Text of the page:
MCPS requires MAP testing for high school students

By Zoe Cantor

Students will take Measures of Academic Progress (MAP) assessments from their homes on September 16 and 23. 

As a result of MCPS’ emergency closing in March due to COVID-19, the Maryland State Department of Education has mandated that students from grades K–12 complete diagnostic tests. In previous years, only students in grades K–8 took the tests. These exams are intended to monitor how online learning has affected students’ math and literacy skills. 

“MAP is a reliable measure of student progress and provides both teachers and parents with valuable information about student progress in critical areas of mathematics and literacy,” said Assistant School Administrator Joseph Msefya.

Students will complete the math portion of the test, MAP-M, on September 16 and the literacy portion, MAP-R, on September 23. Freshmen and sophomores will take the tests from 9:15 a.m. to 11:15 a.m., while juniors and seniors will test from 12:30 p.m. to 2:30 p.m.

MAP tests aim to evaluate student growth, giving students scores in math and literacy as well as various subcategories.

The testing will take place on asynchronous learning days, which are typically reserved for independent work and optional virtual check-ins with teachers. Proctors will monitor students over Zoom in class-sized groups, similarly to how students would be monitored in classrooms.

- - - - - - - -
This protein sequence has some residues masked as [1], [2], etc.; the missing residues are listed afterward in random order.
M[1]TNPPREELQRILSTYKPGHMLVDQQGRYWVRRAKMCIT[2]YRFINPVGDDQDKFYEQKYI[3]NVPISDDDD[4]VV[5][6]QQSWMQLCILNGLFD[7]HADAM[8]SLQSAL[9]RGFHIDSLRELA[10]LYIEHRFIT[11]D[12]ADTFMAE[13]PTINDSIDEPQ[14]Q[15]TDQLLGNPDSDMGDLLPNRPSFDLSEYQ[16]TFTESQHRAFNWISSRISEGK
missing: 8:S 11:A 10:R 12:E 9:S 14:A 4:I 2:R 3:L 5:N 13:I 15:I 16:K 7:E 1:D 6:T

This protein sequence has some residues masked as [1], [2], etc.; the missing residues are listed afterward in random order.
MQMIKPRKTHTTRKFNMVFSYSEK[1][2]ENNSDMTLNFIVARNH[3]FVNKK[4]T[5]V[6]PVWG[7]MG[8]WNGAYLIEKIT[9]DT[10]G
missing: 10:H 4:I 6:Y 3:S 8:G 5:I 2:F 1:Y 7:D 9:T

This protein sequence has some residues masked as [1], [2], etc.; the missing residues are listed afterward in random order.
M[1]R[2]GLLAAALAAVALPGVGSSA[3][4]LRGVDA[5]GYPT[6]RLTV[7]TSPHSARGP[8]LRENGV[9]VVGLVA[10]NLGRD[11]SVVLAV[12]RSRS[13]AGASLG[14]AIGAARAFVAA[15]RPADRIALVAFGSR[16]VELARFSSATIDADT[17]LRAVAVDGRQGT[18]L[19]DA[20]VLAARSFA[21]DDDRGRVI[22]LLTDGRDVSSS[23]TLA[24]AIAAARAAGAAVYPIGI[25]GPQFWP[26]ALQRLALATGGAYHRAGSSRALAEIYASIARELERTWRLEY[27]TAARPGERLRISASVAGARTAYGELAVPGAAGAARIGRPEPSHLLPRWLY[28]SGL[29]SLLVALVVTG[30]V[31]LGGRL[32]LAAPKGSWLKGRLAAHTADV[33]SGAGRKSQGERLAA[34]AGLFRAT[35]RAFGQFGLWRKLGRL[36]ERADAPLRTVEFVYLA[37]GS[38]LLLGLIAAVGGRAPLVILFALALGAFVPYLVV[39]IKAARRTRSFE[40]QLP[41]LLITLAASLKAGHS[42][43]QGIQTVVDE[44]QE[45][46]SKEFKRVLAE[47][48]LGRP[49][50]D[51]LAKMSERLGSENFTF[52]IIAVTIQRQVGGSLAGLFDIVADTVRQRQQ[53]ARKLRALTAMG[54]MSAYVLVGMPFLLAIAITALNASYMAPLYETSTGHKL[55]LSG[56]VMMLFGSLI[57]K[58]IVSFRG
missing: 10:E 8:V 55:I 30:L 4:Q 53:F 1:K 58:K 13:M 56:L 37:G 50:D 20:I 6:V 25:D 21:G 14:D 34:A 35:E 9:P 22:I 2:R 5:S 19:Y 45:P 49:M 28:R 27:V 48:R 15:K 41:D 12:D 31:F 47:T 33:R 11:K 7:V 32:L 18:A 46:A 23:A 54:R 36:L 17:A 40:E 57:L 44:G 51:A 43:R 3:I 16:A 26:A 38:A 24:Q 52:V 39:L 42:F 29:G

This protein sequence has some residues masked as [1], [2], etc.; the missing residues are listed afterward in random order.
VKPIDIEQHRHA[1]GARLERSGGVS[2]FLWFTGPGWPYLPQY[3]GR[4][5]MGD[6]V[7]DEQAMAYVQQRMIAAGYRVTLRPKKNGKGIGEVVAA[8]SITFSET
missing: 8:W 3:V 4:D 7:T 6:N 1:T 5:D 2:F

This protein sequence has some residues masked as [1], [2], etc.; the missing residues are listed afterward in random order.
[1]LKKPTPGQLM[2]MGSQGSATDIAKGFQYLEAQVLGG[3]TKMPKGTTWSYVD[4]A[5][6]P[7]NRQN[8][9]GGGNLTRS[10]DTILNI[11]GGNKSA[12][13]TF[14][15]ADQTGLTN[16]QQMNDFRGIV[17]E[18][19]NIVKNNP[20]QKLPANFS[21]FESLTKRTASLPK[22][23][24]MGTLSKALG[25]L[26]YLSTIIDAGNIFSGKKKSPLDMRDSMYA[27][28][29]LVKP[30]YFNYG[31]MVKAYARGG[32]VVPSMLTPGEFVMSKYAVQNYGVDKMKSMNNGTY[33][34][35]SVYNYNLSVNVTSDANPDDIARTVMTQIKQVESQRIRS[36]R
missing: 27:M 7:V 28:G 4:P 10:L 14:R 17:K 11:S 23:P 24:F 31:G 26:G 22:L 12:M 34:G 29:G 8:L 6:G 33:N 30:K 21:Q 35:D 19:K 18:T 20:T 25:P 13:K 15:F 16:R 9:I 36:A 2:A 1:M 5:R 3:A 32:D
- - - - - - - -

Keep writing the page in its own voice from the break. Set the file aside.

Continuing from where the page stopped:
“The role of the teacher is to walk you through it all,” said history teacher Kirkland Shipley. 

Many students are displeased with the reintroduction of standardized testing into their schedules, especially on a day reserved specifically for asynchronous learning. 

“It feels unnecessary,” senior Jack Spector said. “Students have a lot on their plates these days.”

The testing is not meant to focus on individuals’ academic performance, but instead to help staff decide how to approach teaching students during the pandemic, MCPS said. 

“This test will give staff, teachers and the rest of the school team information on what we need to be able to make more instructional decisions,” Msefya said. “We will be able to use our limited time more effectively.” 

Though MCPS only notified staff about the testing a week ago, staff and administrators have worked hard to make testing run as smoothly as possible.

“It’s going to be challenging, but it’s MCPS,” Shipley said. “I would never doubt them for wanting to do the right thing.”